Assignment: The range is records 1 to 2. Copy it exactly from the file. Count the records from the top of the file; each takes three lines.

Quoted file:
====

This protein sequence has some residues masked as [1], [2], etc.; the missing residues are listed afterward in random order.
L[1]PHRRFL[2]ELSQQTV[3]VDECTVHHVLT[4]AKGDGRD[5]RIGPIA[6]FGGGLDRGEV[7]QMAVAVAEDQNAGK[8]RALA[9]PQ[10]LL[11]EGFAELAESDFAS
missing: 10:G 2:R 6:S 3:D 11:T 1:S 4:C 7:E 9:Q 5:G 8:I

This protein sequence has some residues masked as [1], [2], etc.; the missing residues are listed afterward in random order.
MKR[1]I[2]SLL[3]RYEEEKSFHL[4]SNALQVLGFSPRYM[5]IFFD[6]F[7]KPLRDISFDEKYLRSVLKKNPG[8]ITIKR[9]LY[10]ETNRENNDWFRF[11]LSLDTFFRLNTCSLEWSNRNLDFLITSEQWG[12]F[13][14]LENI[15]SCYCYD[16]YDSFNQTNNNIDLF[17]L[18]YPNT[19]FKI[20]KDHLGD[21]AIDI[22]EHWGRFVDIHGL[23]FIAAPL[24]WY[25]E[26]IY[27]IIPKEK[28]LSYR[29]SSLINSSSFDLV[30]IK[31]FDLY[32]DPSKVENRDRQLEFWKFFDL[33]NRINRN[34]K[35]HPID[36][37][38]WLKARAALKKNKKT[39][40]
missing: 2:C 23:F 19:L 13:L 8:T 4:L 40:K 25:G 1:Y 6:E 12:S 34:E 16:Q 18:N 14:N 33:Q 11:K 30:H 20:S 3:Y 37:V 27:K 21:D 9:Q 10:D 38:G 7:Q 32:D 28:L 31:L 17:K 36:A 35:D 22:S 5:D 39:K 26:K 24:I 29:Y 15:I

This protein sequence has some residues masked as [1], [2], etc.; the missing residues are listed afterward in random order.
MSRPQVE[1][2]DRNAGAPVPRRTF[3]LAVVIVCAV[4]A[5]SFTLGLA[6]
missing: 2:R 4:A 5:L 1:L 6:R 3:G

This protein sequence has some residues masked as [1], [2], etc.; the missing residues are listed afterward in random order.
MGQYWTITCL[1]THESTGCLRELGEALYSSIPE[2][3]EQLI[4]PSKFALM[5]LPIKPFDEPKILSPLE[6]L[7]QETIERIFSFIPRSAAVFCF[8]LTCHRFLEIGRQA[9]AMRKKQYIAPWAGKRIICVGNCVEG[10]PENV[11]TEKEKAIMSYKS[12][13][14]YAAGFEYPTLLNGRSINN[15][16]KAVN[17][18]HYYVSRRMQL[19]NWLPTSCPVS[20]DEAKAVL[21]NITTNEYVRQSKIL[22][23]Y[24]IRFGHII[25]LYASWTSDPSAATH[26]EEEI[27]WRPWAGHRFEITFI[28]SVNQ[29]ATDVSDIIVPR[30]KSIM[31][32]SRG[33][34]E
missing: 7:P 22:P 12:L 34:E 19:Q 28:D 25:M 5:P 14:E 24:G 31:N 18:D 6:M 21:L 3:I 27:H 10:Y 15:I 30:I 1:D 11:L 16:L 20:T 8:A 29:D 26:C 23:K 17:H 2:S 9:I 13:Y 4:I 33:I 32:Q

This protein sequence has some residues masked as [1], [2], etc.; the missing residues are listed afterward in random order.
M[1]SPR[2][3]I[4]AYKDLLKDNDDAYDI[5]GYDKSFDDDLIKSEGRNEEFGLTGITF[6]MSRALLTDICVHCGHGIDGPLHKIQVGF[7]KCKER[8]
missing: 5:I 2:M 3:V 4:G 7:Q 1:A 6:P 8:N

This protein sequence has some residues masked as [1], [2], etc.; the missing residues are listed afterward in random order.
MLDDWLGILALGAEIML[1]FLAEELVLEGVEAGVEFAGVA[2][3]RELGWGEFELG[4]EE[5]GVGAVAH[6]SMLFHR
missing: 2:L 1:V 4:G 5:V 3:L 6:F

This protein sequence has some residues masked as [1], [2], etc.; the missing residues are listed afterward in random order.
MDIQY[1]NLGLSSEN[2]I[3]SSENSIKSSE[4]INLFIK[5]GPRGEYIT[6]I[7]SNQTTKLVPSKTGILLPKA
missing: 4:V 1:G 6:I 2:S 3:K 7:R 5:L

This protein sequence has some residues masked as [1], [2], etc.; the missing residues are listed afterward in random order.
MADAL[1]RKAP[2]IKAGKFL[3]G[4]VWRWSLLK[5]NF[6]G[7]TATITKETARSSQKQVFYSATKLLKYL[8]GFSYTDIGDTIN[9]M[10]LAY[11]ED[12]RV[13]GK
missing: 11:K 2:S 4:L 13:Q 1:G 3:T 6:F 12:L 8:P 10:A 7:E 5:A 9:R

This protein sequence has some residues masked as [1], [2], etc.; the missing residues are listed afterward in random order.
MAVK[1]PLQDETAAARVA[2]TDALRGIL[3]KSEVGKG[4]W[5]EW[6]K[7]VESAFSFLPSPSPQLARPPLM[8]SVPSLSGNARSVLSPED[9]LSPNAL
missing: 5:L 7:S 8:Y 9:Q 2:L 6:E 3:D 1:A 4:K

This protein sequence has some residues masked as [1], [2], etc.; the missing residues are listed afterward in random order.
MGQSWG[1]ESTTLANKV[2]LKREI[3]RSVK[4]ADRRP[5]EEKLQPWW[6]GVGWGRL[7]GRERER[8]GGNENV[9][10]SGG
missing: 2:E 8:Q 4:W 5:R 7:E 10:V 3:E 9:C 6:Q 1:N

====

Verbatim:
This protein sequence has some residues masked as [1], [2], etc.; the missing residues are listed afterward in random order.
L[1]PHRRFL[2]ELSQQTV[3]VDECTVHHVLT[4]AKGDGRD[5]RIGPIA[6]FGGGLDRGEV[7]QMAVAVAEDQNAGK[8]RALA[9]PQ[10]LL[11]EGFAELAESDFAS
missing: 10:G 2:R 6:S 3:D 11:T 1:S 4:C 7:E 9:Q 5:G 8:I

This protein sequence has some residues masked as [1], [2], etc.; the missing residues are listed afterward in random order.
MKR[1]I[2]SLL[3]RYEEEKSFHL[4]SNALQVLGFSPRYM[5]IFFD[6]F[7]KPLRDISFDEKYLRSVLKKNPG[8]ITIKR[9]LY[10]ETNRENNDWFRF[11]LSLDTFFRLNTCSLEWSNRNLDFLITSEQWG[12]F[13][14]LENI[15]SCYCYD[16]YDSFNQTNNNIDLF[17]L[18]YPNT[19]FKI[20]KDHLGD[21]AIDI[22]EHWGRFVDIHGL[23]FIAAPL[24]WY[25]E[26]IY[27]IIPKEK[28]LSYR[29]SSLINSSSFDLV[30]IK[31]FDLY[32]DPSKVENRDRQLEFWKFFDL[33]NRINRN[34]K[35]HPID[36][37][38]WLKARAALKKNKKT[39][40]
missing: 2:C 23:F 19:L 13:L 8:T 4:L 40:K 25:G 1:Y 6:E 12:S 34:E 16:Q 18:N 14:N 33:Q 11:K 30:H 20:S 3:Y 37:V 27:K 21:D 9:Q 10:D 38:G 7:Q 32:D 28:L 31:L 17:K 36:A 35:D 22:S 5:D 39:K 26:K 24:I 29:Y 15:I